Mathematica conducted in-depth, multi-method case studies that focused on five of the Promise Neighborhood grantees, which provided short-term formative input to efforts to improve the program.
Areas of Expertise:
- Large-scale data collection and analysis
- Early childhood, education, and nutrition programs
- Evaluation design
- Early Childhood
- Systematic Evidence Reviews
- School Reform
- Food Security and Hunger
- Nutrition and Food Assistance Programs
- Human Services
Lara Hulsey has more than 20 years of policy research experience and extensive expertise in conducting quantitative and qualitative evaluations of programs serving low-income families, including nutrition, education, and early childhood programs.
Much of Hulsey’s research has focused on evaluating child nutrition programs, such as the National School Lunch Program (NSLP) and School Breakfast Program (SBP). She directs a project examining effects of directly certifying income-eligible Medicaid children on NSLP and SBP participation, costs, and other outcomes. For another project, she led state SNAP record data collection and synthesized quantitative and qualitative data collected through stakeholder interviews in five states to describe SNAP processes under modernization. She has also analyzed NSLP certification error, certification accuracy, and program access.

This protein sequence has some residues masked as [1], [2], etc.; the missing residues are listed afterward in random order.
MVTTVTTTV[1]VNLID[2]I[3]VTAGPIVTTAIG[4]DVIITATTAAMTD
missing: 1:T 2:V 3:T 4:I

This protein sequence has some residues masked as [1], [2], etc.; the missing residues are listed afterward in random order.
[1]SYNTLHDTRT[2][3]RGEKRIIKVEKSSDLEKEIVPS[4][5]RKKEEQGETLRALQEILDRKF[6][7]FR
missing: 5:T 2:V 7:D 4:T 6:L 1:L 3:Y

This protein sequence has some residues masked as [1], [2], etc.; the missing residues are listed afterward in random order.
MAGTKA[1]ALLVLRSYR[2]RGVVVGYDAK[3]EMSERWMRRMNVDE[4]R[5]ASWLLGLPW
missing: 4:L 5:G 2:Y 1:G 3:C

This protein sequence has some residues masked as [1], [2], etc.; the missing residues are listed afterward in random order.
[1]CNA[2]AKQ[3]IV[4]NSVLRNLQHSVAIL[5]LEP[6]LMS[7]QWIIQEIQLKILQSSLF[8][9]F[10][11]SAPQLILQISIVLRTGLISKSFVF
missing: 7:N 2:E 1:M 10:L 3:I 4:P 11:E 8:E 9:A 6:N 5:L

Hulsey was deputy project director for Mathematica’s study of schools receiving School Improvement Grants under the American Recovery and Reinvestment Act of 2009. More recently, she led case studies of five Promise Neighborhoods building a continuum of support for children from cradle to career, based on the Harlem Children’s Zone model.
Hulsey, who joined Mathematica in 1993, holds a master’s in economics from Temple University.